Has The X Factor lost its sparkle?
With Strictly Come Dancing beating The X Factor in the ratings on Saturday, we look at why the musical talent programme may be losing viewers, and why the celebrity ballroom show is creeping ahead.
Simon Cowell's absence
The music mogul created the show, and as its head judge has been the biggest personality on the programme since it began in 2004. Audiences loved to hate him and could not help tuning in to hear his brutally honest critiques of contestants. This is the first year Cowell has not been on the UK panel, a move that the Daily Mail said was like "Christmas without Santa Claus".
The plain-speaking pundit is now working on the US version of The X Factor. Take That's Gary Barlow has taken over the helm and appears to have upped the mean factor since he joined the panel. But there can only be one Simon Cowell.
Judging panel changes
Nation's sweetheart Cheryl Cole left The X Factor in the UK to become a judge on the US version, but was dropped shortly after she began filming. Dannii Minogue also left the UK show. The pair were replaced by Destiny's Child singer Kelly Rowland and Tulisa Contostavlos of N-Dubz. But with Louis Walsh as the only original judge, perhaps it was too radical a change for viewers.
Before the series began, Rowland and Contostavlos were arguably less well-known to some sections of the viewing public.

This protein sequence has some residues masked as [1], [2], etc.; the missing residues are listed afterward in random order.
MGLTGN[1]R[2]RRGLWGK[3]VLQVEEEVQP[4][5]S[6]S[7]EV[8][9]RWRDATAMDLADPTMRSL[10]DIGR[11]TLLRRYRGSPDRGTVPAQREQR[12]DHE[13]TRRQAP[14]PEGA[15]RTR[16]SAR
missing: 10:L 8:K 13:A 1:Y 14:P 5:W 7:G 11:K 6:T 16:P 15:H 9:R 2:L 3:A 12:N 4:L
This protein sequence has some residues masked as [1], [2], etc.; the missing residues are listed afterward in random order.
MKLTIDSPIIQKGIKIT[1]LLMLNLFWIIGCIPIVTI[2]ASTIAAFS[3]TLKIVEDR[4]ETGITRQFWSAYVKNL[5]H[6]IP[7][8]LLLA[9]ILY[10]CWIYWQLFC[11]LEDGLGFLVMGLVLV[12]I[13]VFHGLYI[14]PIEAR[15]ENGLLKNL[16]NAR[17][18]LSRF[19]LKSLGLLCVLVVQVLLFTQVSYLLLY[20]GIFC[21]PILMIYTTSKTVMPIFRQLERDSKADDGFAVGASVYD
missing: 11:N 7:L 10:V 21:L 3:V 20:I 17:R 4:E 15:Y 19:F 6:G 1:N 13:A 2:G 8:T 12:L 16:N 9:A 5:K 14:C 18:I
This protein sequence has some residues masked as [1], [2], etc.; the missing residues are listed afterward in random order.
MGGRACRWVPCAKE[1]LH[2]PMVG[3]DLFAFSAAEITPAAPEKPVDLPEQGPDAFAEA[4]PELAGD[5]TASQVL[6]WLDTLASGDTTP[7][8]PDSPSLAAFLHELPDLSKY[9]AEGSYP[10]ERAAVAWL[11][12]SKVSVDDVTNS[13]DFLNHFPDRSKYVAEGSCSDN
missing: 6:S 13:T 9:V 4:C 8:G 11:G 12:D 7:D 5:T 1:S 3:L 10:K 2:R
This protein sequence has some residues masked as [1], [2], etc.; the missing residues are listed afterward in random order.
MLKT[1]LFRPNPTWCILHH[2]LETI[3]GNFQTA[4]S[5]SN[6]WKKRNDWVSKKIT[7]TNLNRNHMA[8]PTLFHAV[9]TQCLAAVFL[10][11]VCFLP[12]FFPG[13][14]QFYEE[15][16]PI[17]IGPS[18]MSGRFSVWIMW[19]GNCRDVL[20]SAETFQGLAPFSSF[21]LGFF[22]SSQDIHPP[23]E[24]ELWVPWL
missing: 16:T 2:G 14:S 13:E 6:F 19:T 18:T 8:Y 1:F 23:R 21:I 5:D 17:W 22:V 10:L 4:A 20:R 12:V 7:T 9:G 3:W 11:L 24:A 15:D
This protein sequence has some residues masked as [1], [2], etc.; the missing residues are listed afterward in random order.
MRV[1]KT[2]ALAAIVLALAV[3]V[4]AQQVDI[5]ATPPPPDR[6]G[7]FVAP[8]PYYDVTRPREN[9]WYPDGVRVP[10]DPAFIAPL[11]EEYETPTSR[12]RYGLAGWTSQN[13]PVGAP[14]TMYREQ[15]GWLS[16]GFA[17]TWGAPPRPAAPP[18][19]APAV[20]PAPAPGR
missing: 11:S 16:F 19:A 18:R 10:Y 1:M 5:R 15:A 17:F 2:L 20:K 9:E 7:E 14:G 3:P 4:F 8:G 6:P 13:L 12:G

But when the panel first appeared on TV, The Sun said: "Panic over, folks. It's had more changes than Anne Hathaway at the Oscars, but the new panel is a hit."
Lack of novelty acts
Although Johnny Robinson has been somewhat moulded into a novelty act with his outrageous outfits and high-pitched vocals, there is no obvious joke performer with little or no singing talent on the current series - think Wagner from last year and Jedward in 2009. Eccentric hopeful Goldie pulled out before this year's live shows began. But with the judges concentrating on more serious acts, has it lost the fun factor?
Are the public growing tired of the show's format after eight years with the seemingly contrived arguments between judges, turbo-charged production values, dramatic voice-overs and tear-jerking stories from hopefuls?
And some recent winners have not fared so well in the pop charts, while fans have complained about the calibre of this year's line-up. Maybe the show needs another Leona Lewis to attract more viewers.
Many fans and critics say this year's ballroom line-up is the best yet. The BBC has chosen more celebrities of a certain age than previously - Edwina Currie, Rory Bremner, Russell Grant, Nancy Dell'Olio, Lulu and Anita Dobson - which appeals to an older demographic.
Dell'Olio's hapless attempts to master routines and Grant's larger-than-life personality have proved an attractive draw.
But the line-up also includes the likes of Harry Judd, Holly Valance and Chelsee Healey, who provide the eye candy and are proving adept dancers. The Telegraph pointed to the appeal of Jason Donovan's talented footwork.
Strictly, with its family atmosphere and less intense competitiveness, arguably appeals to a wider proportion of the population.